Miami-Dade County’s healthcare system has great strengths but also gaping holes. We are very fortunate to have an outstanding safety net system with Jackson Health in the lead, many free or low-cost clinics and excellent private hospitals and other healthcare facilities, and a strong area healthcare planning body (Health Council of South Florida). And our citizens have been willing to pay for much of this care through a half penny sales tax as well as a recent bond referendum. The Miami-Dade County Commission’s policy in healthcare is mostly reflected through its support of Jackson, but more can be done to assure better access, coordination and efficiencies.
Some of the healthcare metrics for Miami-Dade show us areas for improvement. According to data released recently by the Centers for Disease Control and Prevention (CDC), the Miami metropolitan area ranks No.1 in the nation in AIDS case rates. We are also top in mental health needs and rate of uninsured. According to the US Census, 42% of adults in Miami-Dade County are uninsured. Lack of insurance contributes to low access to care and results in residents having to incur costly hospital visits for otherwise preventable conditions that should be treated on an outpatient basis. A July 2013 report from the Center for American Progress found that Miami-Dade County ranks No. 1 in the nation for counties with the most uninsured residents eligible to gain from the Affordable Care Act. The recently released 2014 Robert Wood Johnson Foundation County Health Rankings report gave Miami-Dade a clinical care ranking of 56 out of 67 Florida counties due to high rates of uninsured residents and preventable hospital stays.
I propose several ways in which the government of Miami-Dade County could be of assistance in assuring that all of its residents, particularly those with low incomes, can get the healthcare they need.
The application process for healthcare insurance can be overwhelming, particularly to those residents whose first language is not English. County facilities are currently being used for this process on a limited basis. Now that the first wave of applications for the Affordable Healthcare Act (ACA) ended on March 31, it is a good time for us to take stock of what worked, what could be improved, and how to integrate ACA with other application assistance. County staff could be trained in the application processes and assist residents to apply for healthcare on an individual basis, also providing trilingual seminars on the application process. These need to be offered in locations that are both convenient for low-income residents and easily accessible by public transportation. Hospitals and urgent care facilities can be requested to collaborate in these efforts.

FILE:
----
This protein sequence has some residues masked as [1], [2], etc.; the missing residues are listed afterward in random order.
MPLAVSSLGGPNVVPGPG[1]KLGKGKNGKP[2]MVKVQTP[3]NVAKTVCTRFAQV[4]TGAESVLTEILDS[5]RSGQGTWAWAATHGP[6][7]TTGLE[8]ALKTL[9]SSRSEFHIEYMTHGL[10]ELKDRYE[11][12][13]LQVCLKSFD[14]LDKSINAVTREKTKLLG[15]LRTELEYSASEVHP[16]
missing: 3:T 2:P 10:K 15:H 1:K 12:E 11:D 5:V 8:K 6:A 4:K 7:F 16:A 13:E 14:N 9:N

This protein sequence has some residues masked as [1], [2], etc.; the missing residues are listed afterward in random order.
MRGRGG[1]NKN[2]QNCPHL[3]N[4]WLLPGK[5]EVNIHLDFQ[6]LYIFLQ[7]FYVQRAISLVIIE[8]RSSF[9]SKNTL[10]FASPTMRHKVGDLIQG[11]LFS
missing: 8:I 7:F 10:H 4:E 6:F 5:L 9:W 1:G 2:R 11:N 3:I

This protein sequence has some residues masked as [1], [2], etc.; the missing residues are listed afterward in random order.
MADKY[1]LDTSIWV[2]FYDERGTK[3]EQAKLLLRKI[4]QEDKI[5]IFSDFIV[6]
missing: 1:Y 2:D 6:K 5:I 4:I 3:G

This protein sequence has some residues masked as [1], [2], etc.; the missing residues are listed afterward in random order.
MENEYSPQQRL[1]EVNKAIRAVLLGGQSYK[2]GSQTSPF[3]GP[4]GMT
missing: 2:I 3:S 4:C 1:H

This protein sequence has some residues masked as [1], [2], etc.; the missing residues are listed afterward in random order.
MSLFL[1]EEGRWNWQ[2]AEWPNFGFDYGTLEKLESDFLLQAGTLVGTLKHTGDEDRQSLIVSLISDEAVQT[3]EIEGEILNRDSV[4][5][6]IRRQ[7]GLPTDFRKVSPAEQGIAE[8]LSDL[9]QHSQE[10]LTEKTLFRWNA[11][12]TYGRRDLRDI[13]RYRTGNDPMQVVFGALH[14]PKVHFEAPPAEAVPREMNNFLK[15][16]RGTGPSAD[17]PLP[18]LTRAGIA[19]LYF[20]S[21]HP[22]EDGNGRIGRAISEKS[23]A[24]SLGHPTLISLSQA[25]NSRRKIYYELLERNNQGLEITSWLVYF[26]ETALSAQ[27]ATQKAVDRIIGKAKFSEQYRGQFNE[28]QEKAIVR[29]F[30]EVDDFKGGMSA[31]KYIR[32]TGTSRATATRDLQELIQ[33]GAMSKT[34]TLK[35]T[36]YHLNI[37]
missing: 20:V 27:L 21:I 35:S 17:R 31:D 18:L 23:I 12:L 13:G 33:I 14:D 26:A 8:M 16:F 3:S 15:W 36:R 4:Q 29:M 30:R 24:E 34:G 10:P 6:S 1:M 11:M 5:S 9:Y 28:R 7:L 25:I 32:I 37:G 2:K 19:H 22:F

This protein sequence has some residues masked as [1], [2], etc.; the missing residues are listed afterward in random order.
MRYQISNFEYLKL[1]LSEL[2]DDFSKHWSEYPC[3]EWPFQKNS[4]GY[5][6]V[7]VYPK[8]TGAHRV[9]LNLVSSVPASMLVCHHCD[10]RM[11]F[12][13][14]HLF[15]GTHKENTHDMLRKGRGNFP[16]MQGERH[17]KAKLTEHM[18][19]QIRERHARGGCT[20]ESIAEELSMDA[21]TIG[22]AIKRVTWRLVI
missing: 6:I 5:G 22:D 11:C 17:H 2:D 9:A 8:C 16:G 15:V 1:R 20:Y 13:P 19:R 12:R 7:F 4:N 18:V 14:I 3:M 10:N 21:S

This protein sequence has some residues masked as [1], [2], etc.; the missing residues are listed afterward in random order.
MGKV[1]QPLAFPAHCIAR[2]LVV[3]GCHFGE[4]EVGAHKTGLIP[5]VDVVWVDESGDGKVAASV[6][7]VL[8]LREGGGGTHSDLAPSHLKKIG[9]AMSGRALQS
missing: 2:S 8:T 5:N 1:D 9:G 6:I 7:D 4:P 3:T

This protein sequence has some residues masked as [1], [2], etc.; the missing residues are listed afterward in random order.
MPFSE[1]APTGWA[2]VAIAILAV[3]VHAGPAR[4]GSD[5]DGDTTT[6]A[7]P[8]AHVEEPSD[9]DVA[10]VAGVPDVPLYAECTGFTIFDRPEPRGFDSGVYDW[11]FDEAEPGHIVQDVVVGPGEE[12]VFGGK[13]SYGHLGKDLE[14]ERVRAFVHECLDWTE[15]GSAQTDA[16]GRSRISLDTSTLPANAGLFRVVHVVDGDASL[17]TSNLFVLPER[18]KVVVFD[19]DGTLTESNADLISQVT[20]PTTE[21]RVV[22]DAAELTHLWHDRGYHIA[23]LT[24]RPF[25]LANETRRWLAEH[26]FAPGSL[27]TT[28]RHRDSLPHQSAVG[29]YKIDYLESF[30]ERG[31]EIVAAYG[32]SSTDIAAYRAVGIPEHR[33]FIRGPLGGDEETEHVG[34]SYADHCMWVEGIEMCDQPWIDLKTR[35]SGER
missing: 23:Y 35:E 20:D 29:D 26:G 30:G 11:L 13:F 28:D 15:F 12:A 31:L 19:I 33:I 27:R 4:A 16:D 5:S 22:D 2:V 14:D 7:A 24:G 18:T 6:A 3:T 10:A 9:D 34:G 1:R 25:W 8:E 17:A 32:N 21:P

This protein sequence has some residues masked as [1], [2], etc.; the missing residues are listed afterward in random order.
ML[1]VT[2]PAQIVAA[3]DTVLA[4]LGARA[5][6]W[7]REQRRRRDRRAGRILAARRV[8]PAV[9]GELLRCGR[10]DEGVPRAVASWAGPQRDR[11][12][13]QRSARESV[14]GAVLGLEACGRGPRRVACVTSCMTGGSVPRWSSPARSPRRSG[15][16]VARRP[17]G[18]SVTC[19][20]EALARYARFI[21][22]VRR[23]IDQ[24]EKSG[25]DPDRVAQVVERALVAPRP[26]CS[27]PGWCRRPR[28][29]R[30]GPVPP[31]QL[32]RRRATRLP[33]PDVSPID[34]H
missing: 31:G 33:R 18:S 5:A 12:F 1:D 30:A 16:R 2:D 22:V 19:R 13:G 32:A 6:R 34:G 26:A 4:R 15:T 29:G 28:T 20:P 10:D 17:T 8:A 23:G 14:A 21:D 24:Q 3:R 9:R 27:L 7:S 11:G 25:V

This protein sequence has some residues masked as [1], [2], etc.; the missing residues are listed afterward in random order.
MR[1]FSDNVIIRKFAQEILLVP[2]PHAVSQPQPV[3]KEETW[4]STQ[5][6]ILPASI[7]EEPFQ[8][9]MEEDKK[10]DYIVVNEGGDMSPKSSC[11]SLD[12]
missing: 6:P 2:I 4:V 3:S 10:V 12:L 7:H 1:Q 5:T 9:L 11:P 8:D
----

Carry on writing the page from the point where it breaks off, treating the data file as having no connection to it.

Unfortunately, the State of Florida is one of the states that has chosen to not extend Medicaid coverage to the additional groups covered by ACA. Low income residents who make too little to benefit from the subsidies available under the ACA, cannot take advantage of the new rules and remain uninsured. The County Commission has approved a measure to advocate for Medicaid expansion at the state level, but strong lobbying of our state representatives and senators is needed to get this measure passed during the next legislative session.
All residents regardless of insurance status lack ready access to emergency care. Only 35 percent of American adults’ primary care physician practices have arrangements for patients to see physicians or nurses after hours as compared to around 95 percent in some European countries. The County Commission could encourage the opening or expanding of additional 24-hour urgent care facilities through tax or other incentives.
Medicare and Medicaid fraud are also rampant in Miami-Dade County. Citing Miami’s embarrassing status as a national Medicare fraud “hot spot,’’ federal health officials last year imposed a six-month ban on new home health agencies in Miami-Dade and Monroe counties enrolling in Medicare and Medicaid. Although Medicare and Medicaid fraud come under federal jurisdiction, county government can play a role in prevention and monitoring such abuses.
It has been my honor to serve in many roles that have contributed to improvements in our healthcare system and prepare me to play leadership roles in future healthcare initiatives. I was co-founder of Florida CHAIN (Community Health Action Information Network), fiscal sponsor of We Care of South Dade, chair of the Health Council of South Florida Planning Advisory Council, member of Mayor Penelas’ Blue Ribbon Healthcare Committee and the University of Miami Community Advisory Board for the Clinical and Translational Science Institute. Catalyst Miami, which I founded and led for 18 years, also founded the Immigrant and Uninsured Task Force, Healthcare for All, and Union of the Uninsured. I produced healthcare resource materials for the Greater Miami Chamber of Commerce as well as Healthcare Essentials, for Catalyst Miami’s network of clients and providers. I have lectured widely on healthcare access at the local, state and national levels.